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I think it’s been long enough since I actually wrote something here.  Let’s go straight into a subject that’s been brewing over the past few weeks (and, for those of you who watch TNA, for years).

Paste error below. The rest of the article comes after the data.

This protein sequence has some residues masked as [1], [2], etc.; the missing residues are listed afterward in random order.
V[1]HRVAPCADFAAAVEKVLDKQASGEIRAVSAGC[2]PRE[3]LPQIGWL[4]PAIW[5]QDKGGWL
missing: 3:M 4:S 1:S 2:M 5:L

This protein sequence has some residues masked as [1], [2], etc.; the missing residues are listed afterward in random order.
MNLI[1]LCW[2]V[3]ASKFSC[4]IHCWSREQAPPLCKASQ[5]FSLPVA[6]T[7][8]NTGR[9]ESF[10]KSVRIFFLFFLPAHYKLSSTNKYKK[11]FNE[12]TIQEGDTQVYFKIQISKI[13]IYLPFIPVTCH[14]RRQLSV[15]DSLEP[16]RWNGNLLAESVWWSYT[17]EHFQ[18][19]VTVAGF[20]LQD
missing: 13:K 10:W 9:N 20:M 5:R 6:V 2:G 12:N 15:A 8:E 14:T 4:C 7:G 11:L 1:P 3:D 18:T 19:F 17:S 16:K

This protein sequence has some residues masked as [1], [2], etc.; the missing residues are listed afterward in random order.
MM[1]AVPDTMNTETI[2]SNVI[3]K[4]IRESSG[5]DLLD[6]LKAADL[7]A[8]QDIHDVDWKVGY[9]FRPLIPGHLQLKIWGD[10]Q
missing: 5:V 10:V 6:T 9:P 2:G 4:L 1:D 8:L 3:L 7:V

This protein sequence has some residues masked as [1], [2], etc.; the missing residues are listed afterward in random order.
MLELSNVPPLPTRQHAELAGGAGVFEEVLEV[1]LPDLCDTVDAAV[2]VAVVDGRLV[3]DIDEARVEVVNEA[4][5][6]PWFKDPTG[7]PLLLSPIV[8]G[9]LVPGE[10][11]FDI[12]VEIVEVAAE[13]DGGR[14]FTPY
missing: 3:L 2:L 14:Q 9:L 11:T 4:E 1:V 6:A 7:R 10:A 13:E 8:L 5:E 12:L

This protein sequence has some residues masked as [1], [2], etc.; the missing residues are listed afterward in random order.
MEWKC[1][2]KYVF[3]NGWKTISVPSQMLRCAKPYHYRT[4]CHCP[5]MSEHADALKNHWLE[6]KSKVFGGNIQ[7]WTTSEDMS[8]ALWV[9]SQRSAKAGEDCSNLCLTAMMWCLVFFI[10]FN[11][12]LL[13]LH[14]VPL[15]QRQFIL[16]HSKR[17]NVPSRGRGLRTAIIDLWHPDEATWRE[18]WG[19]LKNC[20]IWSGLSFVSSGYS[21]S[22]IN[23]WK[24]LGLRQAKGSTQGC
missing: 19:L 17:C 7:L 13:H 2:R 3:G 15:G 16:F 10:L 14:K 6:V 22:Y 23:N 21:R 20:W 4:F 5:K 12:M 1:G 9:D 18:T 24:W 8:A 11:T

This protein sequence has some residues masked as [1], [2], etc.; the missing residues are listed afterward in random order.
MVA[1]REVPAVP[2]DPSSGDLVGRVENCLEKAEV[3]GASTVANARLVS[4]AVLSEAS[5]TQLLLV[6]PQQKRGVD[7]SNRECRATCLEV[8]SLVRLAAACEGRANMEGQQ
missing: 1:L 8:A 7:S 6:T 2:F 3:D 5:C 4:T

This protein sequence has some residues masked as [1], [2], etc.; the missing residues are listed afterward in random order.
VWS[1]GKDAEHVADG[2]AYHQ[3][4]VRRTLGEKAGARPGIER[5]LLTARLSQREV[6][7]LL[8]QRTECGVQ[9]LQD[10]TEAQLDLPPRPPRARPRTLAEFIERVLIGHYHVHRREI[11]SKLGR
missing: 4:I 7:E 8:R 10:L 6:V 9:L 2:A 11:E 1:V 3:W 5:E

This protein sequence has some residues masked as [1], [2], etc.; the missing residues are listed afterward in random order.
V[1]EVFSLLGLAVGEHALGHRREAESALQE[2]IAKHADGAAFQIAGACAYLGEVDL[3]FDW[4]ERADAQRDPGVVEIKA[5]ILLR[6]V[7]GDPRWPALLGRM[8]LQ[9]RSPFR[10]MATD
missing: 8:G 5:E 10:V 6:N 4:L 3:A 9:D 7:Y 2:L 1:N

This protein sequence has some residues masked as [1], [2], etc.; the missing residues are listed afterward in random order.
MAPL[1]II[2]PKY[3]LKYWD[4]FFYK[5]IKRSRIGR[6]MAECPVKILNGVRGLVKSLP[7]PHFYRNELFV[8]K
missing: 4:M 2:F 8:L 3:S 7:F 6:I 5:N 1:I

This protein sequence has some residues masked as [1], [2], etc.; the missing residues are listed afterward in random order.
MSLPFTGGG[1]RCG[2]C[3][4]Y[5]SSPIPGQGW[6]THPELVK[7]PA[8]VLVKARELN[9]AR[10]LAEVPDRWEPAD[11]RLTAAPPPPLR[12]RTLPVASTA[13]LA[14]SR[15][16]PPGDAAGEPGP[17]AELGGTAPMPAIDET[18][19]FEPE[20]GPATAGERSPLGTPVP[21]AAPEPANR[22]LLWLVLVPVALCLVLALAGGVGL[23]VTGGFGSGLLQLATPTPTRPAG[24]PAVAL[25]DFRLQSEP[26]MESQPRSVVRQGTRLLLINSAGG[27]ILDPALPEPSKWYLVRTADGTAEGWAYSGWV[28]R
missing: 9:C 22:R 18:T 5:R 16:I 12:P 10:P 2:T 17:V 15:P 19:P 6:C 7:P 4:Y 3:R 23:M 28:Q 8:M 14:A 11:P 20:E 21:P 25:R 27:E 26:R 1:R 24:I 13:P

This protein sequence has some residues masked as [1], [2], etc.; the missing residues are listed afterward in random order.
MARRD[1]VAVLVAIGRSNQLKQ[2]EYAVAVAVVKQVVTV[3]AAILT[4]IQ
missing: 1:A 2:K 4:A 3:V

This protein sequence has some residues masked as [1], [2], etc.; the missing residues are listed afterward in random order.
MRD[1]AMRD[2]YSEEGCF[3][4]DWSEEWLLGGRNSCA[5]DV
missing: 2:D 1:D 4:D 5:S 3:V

The gimmick Pay-Per-View is a very controversial subject indeed.  The wrestling community, be it the IWC, the regular fans, and even the writers backstage, are all at odds when it comes to this particular type of show.  For those who don’t know what I’m talking about, a gimmick PPV is a show where at least a few matches are all contested under one specific set of rules that deviate from the standard one-fall match.  If you want to get technical, the first ever gimmick PPV was Survivor Series.  I feel that, because it’s been around for over 20 years, that this PPV should be grandfathered in.  And besides, Survivor Series hasn’t focused on the elimination matches in years, so it really doesn’t even apply to this discussion.  TNA has one main gimmick PPV on its schedule, that being Lockdown, where every match is contested inside TNA’s answer to the steel cage, the Six Sides of Steel.  It has been maligned over the years for having every match be inside a cage, creating unrealistic expectations for the wrestlers to perform inside.  They are forced to take more punishment than usual just because the PPV has a gimmick attached.  On the plus side, the TNA cage matches are very rare, so Lockdown is a once-a-year affair.